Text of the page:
Mt. Fuji & Sabo Project

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Project Overview

About 70% of the land in Japan has been formed by mountains. It belongs to the Ring of Fire and its land is a part of the Asian monsoon region. Therefore, people's lives have been threatened by variety of disasters, volcanic eruptions, earthquakes, debris flow caused by heavy rain, landslide, and collapse of cliff. The action to prevent those disasters are called "SABO", in Japan.

Mt. Fuji Sabo Office promotes 2 projects on disaster prevention.
1. Prevention of sediment-related disasters:
 Measures for the Osawa alluvial fan and measures for torrents at the southwest base of the mountain.
2. Volcanic Sabo investigation:
 Investigation for the prevention of sediment-related disasters are caused by volcanic activities of Mt. Fuji.

What is a Sabo?

About the root of a word "Sabo" and Sabo facilities, we explain it here.
What is a SABO?

Sabo projects to prevent from sediment-related disasters

Mt. Fuji, the highest mountain in Japan, has an appearance so beautiful that it symbolizes for our country.
At the southwest foothills of Mt. Fuji, there are main artery transportations including the Tokaido Line and the Tomei Highway. Many people from around the world visit here to see Japan's leading tourist destination, Mt. Fuji. Large-scale projects are also underway like the Second Tomei Expressway for example, so it has become an important area. The Fuji Sabo Office observes the Mt. Fuji southwest area and develops sediment-related disaster prevention measures.

Measures for Osawa alluvial fan

Originating from the Osawa failure at the altitude of 3730m, the Osawa River runs down on the slopes of Mt.Fuji and through Osawa Alluvial Fan that spreads across at 700m above sea level. After changing its name to the Urui River near Osawagawa Ohashi Bridge located further down, the river runs through the cities of Fujinomiya and Fuji, discharging itself into Tagonoura Port. It also runs into the Fujigawa River via Hoshiyama Canal Discharge Channel at times of flooding. Sediments that originate in the Osawa failure accumulates at the bottom of the Osawa River at its head and is swept down by rainfalls and melted snow water, accumulating again at Osawa Alluvial Fan.
The flooded water carries them further down, causing problems such as intrusion of debris and flooded rivers in residential areas. Sediments that flow into the Tagonoura Port can also hamper free navigation of ships.
Our projects for the Osawa failure collapsing aim to prevent these problems.

There are two possible strategies for this goal: first, we need to prevent further sand erosions from the Osawa failure, where the vast majority of sand-debris originates. Secondly, control the accumulation and flooding of sediments on the Osawa Alluvial Fan.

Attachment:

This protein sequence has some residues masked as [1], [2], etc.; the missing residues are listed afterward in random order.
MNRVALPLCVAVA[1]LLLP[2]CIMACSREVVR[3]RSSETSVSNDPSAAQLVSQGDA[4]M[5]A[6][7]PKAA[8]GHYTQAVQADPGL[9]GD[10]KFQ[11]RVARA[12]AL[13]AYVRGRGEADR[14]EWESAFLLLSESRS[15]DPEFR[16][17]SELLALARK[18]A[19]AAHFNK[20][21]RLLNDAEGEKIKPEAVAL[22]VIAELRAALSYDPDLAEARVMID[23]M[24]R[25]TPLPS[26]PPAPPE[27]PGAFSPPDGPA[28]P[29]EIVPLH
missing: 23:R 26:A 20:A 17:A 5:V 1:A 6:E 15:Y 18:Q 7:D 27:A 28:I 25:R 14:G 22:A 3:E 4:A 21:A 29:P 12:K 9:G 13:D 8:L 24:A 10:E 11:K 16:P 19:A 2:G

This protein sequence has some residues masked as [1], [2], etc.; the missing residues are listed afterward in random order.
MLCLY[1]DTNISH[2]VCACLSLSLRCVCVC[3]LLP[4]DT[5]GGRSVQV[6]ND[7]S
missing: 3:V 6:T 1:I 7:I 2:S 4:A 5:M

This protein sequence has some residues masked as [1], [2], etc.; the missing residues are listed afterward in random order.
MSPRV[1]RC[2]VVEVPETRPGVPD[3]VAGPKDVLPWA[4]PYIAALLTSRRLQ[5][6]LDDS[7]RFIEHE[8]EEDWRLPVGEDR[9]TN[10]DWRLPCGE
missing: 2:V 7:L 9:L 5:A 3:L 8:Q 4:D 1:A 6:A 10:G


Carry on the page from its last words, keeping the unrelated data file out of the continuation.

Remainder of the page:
The first strategy is to prevent sand erosion in the Osawa failure. There are technical difficulties at the moment due to its geographical features and the severe weather conditions near the summit of Mt. Fuji. We have, however, been exploring possible feasible schemes, enforcing various surveys, and testing projects.
Meanwhile, the second strategy, control schemes on the alluvial fan is much easier to enforce and more effective, as they lead directly to a disaster prevention in the lower reaches of the Osawa River. Therefore, we have been pursuing projects in which the debris flow has securely stopped and accumulated the sand pocket established on the alluvial fan. Also, when the amount of sediment carried by flooded water is too much, sand basins are located further down. Thus, the main purpose of our activities in the Osawa River is to prevent sediment-related disasters. Channel works in the Osawa River’s lower reaches are also a part of our jobs.

Volcanic Sabo Investigation

Mt. Fuji is an active volcano that has erupted regularly from the beginning of recorded history; it has been erupting for more than 10,000 years since the formation. Since the Hoei eruption of 1707, it has remained quiet for about 300 years. It has been predicted that enormous disasters occurs by its eruption. The low-frequency earthquakes that occurred in the underground of Mt. Fuji in 2000 gave attention to the experts, and the volcanic disaster prevention measures for Mt.Fuji started to be researched in earnest.
In June 2004, the Review Committee for Mt. Fuji Volcanic Hazard Map published the "Mt. Fuji Volcano hazard map", and the peripheral municipalities of Mt. Fuji have begun activities for disaster prevention measures.
The Fuji Sabo Office has engaged in the investigation for the prevention of sediment-related disasters caused by volcanic activities of Mt. Fuji.

Investigations and activities include:
 Investigation of Fuji Volcanic Sabo plans (Sabo facility placement plans)
 Development of observation system
 Cooperation with related organizations
 Planning the scheme of real-time hazard map